By Staff Reporter
MDC-T senior official Professor Gordon Chavunduka, a former Vice Chancellor of the University of Zimbabwe and president of the Zimbabwe National Traditional Healers’ Association (ZINATHA) has died.
A statement issued by his party late Friday afternoon said the 82 year old prominent sociologist had passed away in Harare on Friday. “Funeral arrangements will be announced in due course,” the statement added.
Chavunduka published several books on traditional medicine and witchcraft and attended the 1979 Lancaster House Conference that led to Zimbabwe’s independence as a member of Abel Muzorewa’s delegation.
Professor Chavunduka was vice-chancellor of the University of Zimbabwe from 1992 to 1996. After his retirement from university life, he served as president of ZINATHA the organisation that represented traditional healers.
He was widely known for his research and writing that did much to bridge the gap between Western medical practices and Africa’s traditional, tribal and herbalist healers, sometimes referred to in the West as witchdoctors.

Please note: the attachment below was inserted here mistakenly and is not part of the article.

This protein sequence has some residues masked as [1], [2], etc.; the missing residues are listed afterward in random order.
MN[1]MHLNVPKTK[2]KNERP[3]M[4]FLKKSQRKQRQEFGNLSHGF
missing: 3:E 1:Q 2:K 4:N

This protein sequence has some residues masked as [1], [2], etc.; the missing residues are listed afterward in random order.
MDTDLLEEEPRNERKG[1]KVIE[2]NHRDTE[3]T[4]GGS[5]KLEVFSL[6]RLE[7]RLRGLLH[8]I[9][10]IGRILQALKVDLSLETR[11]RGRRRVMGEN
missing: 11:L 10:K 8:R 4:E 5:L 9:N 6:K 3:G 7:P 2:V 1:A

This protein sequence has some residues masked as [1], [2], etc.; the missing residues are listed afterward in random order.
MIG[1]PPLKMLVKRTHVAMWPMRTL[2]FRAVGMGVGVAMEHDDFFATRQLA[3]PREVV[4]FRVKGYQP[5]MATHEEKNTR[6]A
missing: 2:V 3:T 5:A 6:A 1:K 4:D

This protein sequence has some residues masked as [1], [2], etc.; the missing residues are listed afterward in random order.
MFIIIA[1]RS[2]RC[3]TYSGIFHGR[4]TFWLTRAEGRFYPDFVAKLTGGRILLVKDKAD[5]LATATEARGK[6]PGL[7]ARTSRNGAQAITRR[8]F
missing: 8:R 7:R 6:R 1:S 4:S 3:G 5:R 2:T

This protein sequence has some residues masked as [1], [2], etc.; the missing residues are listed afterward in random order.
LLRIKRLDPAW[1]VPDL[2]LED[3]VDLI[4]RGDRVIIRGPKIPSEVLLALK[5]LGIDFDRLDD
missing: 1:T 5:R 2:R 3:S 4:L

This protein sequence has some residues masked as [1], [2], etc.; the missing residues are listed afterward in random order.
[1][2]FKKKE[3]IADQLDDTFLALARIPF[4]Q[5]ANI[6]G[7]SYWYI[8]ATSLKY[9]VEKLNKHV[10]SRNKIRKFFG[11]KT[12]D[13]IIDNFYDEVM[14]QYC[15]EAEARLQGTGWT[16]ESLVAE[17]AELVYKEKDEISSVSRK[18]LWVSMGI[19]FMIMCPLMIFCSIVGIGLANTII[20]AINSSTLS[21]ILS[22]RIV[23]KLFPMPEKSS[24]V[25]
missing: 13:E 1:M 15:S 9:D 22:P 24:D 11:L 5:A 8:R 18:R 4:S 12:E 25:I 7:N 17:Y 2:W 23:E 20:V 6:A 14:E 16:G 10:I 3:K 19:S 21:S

Born to a family of nine, Chavunduka was the only survivor after he buried his young brother, Zimbabwe’s first black veterinary surgeon Dexter Mark Chavunduka in August last year.
Professor Chavunduka is a former member of the MDC-T’s national executive and sat on its Council of Elders at the time of his death. He is also the father of former ZBC TV and later CNN newsreader Alice Chavunduka.
Chavunduka was born at St Augustine’s Mission Penhalonga, on 16 August 1931. His parents (Solomon and Lilian Chavunduka) came from Wedza. His father was originally an agricultural instructor but subsequently became a farmer and a priest of the Anglican Church.
Chavunduka obtained a BA in Sociology and Social Anthropology from the University of California in the United States, an MA in Sociology from the University of Manchester in the United Kingdom, and a PhD in Medical Sociology from the University of London.
The esteemed academic worked his way up the academic ranks from assistant lecturer in 1966 to professor of sociology from 1979 to 1992, when he was then appointed Vice-Chancellor of the University of Zimbabwe for a five-year contract period.
In 1979, Chavunduka served as a member of the Abel Muzorewa delegation at the Lancaster House Conference which culminated in Zimbabwe’s independence the following year. He also assumed the presidency of the Zimbabwe National Traditional Healers’ Association (Zinatha).
Mourners are gathered at his Mount Pleasant home in Harare.